Saturday’s lunar eclipse will be total, but brief

path of lunar eclipse

The moon will enter the outer part of Earth’s shadow (the penumbra) at 4:01 a.m. Eastern Daylight Time on April 4. Totality won’t occur until the moon passes through the umbra, or deepest part of the shadow.

Moon: G.H. Revera (CC BY-SA 3.0); C. Crockett/Science News

The next total eclipse of the moon will happen in the early morning of April 4. Don’t blink, though — this eclipse is quick. The moon will plunge through the central part of Earth’s shadow for only about five minutes. During totality, the moon will be bathed in a deep red glow from sunlight bending through Earth’s atmosphere.

The upcoming eclipse is the third in what’s known as a tetrad, a relatively rare sequence of four consecutive total eclipses spaced six months apart.

For anyone living east of the Mississippi, sorry, the sun is going to spoil the show. The sun will come up while the moon is entering the deepest part of Earth’s shadow. The farther west you are, the more eclipse you’ll see, with residents from Hawaii to eastern Australia being treated to an uninterrupted show.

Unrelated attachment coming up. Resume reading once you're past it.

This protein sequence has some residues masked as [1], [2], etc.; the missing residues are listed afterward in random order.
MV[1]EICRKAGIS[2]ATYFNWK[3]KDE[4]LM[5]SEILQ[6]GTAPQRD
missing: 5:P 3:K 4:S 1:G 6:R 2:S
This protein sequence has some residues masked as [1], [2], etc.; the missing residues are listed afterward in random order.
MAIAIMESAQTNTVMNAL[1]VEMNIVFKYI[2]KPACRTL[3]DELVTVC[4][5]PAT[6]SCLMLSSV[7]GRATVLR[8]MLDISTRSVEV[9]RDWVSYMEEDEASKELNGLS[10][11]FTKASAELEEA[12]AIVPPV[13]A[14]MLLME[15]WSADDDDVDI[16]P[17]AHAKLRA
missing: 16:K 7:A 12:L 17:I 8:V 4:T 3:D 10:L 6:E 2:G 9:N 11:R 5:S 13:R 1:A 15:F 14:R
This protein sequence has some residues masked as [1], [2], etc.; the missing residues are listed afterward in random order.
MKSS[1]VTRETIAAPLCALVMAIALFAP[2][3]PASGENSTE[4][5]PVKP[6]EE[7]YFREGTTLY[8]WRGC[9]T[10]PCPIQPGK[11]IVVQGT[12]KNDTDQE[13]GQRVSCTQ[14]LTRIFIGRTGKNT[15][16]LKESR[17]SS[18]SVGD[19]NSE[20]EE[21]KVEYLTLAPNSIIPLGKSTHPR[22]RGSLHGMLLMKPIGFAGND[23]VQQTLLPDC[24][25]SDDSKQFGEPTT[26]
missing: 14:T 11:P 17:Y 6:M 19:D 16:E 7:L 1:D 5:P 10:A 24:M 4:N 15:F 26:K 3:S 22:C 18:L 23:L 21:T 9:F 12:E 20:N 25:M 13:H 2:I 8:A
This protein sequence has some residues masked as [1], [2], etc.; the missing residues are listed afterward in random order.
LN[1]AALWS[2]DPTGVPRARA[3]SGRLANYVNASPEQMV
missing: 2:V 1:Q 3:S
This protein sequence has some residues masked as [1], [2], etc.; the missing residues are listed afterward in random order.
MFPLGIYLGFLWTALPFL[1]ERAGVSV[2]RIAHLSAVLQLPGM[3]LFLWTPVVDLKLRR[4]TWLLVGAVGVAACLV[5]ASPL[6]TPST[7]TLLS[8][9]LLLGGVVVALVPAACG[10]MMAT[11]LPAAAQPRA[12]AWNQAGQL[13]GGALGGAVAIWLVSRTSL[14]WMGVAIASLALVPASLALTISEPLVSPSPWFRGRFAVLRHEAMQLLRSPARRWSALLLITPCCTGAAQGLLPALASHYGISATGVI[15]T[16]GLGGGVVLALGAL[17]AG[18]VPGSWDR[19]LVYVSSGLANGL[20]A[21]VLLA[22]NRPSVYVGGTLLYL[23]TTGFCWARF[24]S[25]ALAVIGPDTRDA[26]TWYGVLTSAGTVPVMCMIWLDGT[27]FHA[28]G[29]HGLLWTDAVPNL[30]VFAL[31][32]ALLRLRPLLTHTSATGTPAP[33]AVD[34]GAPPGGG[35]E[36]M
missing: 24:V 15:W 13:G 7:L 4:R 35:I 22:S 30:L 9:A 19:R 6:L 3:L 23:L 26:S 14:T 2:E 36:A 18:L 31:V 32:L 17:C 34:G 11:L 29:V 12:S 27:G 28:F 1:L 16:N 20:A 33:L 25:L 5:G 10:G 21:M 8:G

If you can’t view the eclipse from your location, you’re not out of luck. The Griffith Observatory in Los Angeles will stream the eclipse online beginning at 5 a.m. Eastern time, as will the Virtual Telescope Project and Slooh.

headshot of Associate News Editor Christopher Crockett

Christopher Crockett is an Associate News Editor. He was formerly the astronomy writer from 2014 to 2017, and he has a Ph.D. in astronomy from the University of California, Los Angeles.

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